Goldcorp (GG) produced 571,000 ounces of gold in the second quarter, a fall of ~10.0% YoY (year-over-year). The fall in production was expected, as its Peñasquito mine entered a planned stripping phase, which resulted in lower-grade ore. The divestitures and closures of some of the company’s mines also led to this decline in production.
The company reiterated its 2018 production guidance of 2.5 million ounces plus or minus 5%.
Barrick Gold’s eighth decline in production
Barrick Gold (ABX) produced ~1.07 million ounces of gold in the second quarter, reflecting a fall of ~25.0% YoY. Part of Barrick Gold’s lower production was expected due to lower ore grades, recovery at the Barrick Nevada oxide mill, and scheduled maintenance shutdowns at the Barrick Nevada and Pueblo Viejo autoclaves.
Barrick maintained its production guidance of 4.5 million–5 million ounces of gold in 2018, implying a decline of ~11% compared to 2017 as measured at the midpoint. The fall will mark the company’s eighth consecutive annual decline in production.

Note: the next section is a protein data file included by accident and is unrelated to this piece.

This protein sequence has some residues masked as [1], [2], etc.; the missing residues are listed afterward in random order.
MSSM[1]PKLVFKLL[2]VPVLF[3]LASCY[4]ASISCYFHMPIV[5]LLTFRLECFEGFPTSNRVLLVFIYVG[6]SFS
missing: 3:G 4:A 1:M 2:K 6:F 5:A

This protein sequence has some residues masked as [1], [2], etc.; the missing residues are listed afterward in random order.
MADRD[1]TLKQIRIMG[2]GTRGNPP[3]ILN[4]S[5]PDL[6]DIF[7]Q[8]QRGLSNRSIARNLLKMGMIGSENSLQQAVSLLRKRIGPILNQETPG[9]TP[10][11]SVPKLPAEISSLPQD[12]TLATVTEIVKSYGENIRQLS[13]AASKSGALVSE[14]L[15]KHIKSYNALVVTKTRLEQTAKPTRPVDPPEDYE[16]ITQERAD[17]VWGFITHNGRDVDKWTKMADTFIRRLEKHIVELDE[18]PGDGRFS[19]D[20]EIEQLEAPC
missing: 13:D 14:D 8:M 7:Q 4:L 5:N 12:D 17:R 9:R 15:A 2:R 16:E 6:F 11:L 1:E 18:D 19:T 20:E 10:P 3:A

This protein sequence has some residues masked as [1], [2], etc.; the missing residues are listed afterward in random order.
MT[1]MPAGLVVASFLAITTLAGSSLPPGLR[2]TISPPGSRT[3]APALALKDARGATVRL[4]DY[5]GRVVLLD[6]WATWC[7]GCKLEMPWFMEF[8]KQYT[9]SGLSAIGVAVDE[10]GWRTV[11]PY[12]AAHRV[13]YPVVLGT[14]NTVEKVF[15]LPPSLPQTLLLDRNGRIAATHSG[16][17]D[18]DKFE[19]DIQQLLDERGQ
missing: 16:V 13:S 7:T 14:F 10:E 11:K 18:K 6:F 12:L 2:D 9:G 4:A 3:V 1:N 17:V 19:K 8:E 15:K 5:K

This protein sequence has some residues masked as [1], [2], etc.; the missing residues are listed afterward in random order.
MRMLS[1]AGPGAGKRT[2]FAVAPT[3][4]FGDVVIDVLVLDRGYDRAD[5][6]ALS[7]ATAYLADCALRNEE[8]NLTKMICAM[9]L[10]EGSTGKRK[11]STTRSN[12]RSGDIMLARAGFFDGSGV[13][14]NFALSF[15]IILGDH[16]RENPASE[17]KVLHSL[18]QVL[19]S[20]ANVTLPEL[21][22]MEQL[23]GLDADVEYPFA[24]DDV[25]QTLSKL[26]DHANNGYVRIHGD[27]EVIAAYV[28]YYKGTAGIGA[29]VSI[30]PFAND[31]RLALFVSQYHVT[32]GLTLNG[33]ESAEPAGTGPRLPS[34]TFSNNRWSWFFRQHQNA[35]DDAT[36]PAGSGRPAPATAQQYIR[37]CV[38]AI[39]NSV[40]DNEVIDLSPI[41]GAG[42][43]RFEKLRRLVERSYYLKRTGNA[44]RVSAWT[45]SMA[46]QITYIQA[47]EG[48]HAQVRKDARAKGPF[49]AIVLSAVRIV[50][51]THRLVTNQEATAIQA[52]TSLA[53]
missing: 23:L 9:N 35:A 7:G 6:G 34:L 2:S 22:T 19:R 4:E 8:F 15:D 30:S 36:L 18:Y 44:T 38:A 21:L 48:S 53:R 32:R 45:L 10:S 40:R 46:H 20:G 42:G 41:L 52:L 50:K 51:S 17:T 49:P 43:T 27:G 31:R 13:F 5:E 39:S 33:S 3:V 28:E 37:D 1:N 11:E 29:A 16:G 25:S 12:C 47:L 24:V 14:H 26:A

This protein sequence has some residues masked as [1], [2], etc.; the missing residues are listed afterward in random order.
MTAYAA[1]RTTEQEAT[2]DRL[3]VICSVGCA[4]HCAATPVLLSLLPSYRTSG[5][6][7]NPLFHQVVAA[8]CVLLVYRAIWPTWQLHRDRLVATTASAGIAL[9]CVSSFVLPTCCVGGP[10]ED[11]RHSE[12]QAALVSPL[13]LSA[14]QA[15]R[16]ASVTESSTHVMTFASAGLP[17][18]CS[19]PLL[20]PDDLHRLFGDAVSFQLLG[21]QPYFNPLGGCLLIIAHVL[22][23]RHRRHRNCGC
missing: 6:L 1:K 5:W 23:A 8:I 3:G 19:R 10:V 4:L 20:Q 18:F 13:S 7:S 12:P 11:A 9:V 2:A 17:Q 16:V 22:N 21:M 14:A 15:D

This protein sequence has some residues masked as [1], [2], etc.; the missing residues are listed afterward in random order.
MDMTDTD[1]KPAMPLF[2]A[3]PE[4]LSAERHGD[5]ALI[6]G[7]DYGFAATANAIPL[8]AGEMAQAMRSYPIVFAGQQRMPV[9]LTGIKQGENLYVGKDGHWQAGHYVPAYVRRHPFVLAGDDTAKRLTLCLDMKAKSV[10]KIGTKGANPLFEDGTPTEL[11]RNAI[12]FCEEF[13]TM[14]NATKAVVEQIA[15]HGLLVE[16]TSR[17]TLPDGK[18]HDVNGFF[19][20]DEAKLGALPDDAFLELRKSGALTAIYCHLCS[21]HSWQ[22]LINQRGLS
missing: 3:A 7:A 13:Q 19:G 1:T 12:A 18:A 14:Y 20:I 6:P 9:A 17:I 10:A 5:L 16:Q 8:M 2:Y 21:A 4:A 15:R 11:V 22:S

NEM and KGC: Production declined
Like GG and ABX, Newmont Mining’s (NEM) production declined 14% YoY to 1.16 million ounces during the second quarter. Its production declined mainly due to lower ore grades at Carlin, Twin Creeks, Boddington, and Akyem and the buildup in Cripple Creek & Victor’s concentrate inventory. NEM maintained its gold production guidance of 4.9 million–5.4 million ounces for 2018.
Kinross Gold (KGC) produced 602,000 gold equivalent ounces in the second quarter, a 13% fall YoY. Its second-quarter production fell YoY mainly due to lower grades at several of its mines and its completion of activities at Kettle River-Buckhorn in the second quarter of 2017. For 2018, Kinross reiterated its production guidance of 2.5 million ounces plus or minus 5%.
The productions of all these miners (GDX) have declined, and they’ve all reiterated their production guidances. Note that most of these production guidances imply YoY falls. While some miners have strong production pipelines, their guidances don’t suggest very solid production growth in the long term, which could mean an overall fall in the supply of gold.
Next, let’s take a look at these miners’ medium- to long-term production growth expectations.